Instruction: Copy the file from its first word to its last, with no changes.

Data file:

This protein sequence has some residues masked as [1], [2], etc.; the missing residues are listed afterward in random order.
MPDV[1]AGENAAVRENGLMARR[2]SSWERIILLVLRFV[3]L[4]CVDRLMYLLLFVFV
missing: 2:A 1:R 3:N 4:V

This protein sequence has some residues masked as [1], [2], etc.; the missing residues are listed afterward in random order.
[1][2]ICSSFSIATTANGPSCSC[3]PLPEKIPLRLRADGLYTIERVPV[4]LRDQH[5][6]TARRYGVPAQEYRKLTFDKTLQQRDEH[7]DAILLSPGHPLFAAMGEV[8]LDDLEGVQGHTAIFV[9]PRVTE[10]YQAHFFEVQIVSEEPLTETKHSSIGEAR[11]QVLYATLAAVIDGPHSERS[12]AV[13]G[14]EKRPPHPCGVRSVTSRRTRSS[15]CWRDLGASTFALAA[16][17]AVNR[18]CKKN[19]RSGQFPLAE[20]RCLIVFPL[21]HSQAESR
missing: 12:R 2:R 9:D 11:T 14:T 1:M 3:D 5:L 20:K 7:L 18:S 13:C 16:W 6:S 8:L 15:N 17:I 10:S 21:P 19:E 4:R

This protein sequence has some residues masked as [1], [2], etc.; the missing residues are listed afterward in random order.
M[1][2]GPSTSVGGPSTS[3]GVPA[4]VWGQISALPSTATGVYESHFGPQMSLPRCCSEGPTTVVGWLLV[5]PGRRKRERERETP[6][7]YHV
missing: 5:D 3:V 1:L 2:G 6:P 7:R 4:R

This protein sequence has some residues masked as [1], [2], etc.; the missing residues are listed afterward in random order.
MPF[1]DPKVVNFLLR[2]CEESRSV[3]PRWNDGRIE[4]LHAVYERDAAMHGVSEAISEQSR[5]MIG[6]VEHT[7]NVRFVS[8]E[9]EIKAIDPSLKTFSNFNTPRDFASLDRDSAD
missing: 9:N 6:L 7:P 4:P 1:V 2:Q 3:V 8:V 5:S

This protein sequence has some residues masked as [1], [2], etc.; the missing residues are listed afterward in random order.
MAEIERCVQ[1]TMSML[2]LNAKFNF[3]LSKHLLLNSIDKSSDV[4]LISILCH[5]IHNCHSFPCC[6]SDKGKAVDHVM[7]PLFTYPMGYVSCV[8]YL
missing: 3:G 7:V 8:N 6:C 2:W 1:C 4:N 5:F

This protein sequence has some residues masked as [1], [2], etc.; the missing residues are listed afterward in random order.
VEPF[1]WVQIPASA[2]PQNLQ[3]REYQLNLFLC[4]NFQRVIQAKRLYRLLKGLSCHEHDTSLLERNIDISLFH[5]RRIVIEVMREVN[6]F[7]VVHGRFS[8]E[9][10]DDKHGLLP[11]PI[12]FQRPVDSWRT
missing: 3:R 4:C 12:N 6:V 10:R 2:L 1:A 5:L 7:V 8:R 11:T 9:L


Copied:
This protein sequence has some residues masked as [1], [2], etc.; the missing residues are listed afterward in random order.
MPDV[1]AGENAAVRENGLMARR[2]SSWERIILLVLRFV[3]L[4]CVDRLMYLLLFVFV
missing: 2:A 1:R 3:N 4:V

This protein sequence has some residues masked as [1], [2], etc.; the missing residues are listed afterward in random order.
[1][2]ICSSFSIATTANGPSCSC[3]PLPEKIPLRLRADGLYTIERVPV[4]LRDQH[5][6]TARRYGVPAQEYRKLTFDKTLQQRDEH[7]DAILLSPGHPLFAAMGEV[8]LDDLEGVQGHTAIFV[9]PRVTE[10]YQAHFFEVQIVSEEPLTETKHSSIGEAR[11]QVLYATLAAVIDGPHSERS[12]AV[13]G[14]EKRPPHPCGVRSVTSRRTRSS[15]CWRDLGASTFALAA[16][17]AVNR[18]CKKN[19]RSGQFPLAE[20]RCLIVFPL[21]HSQAESR
missing: 12:R 2:R 9:D 11:T 14:T 1:M 3:D 5:L 20:K 7:L 18:S 13:C 16:W 6:S 8:L 15:N 17:I 10:S 21:P 19:E 4:R

This protein sequence has some residues masked as [1], [2], etc.; the missing residues are listed afterward in random order.
M[1][2]GPSTSVGGPSTS[3]GVPA[4]VWGQISALPSTATGVYESHFGPQMSLPRCCSEGPTTVVGWLLV[5]PGRRKRERERETP[6][7]YHV
missing: 5:D 3:V 1:L 2:G 6:P 7:R 4:R

This protein sequence has some residues masked as [1], [2], etc.; the missing residues are listed afterward in random order.
MPF[1]DPKVVNFLLR[2]CEESRSV[3]PRWNDGRIE[4]LHAVYERDAAMHGVSEAISEQSR[5]MIG[6]VEHT[7]NVRFVS[8]E[9]EIKAIDPSLKTFSNFNTPRDFASLDRDSAD
missing: 9:N 6:L 7:P 4:P 1:V 2:Q 3:V 8:V 5:S

This protein sequence has some residues masked as [1], [2], etc.; the missing residues are listed afterward in random order.
MAEIERCVQ[1]TMSML[2]LNAKFNF[3]LSKHLLLNSIDKSSDV[4]LISILCH[5]IHNCHSFPCC[6]SDKGKAVDHVM[7]PLFTYPMGYVSCV[8]YL
missing: 3:G 7:V 8:N 6:C 2:W 1:C 4:N 5:F

This protein sequence has some residues masked as [1], [2], etc.; the missing residues are listed afterward in random order.
VEPF[1]WVQIPASA[2]PQNLQ[3]REYQLNLFLC[4]NFQRVIQAKRLYRLLKGLSCHEHDTSLLERNIDISLFH[5]RRIVIEVMREVN[6]F[7]VVHGRFS[8]E[9][10]DDKHGLLP[11]PI[12]FQRPVDSWRT
missing: 3:R 4:C 12:N 6:V 10:R 2:L 1:A 5:L 7:V 8:R 11:T 9:L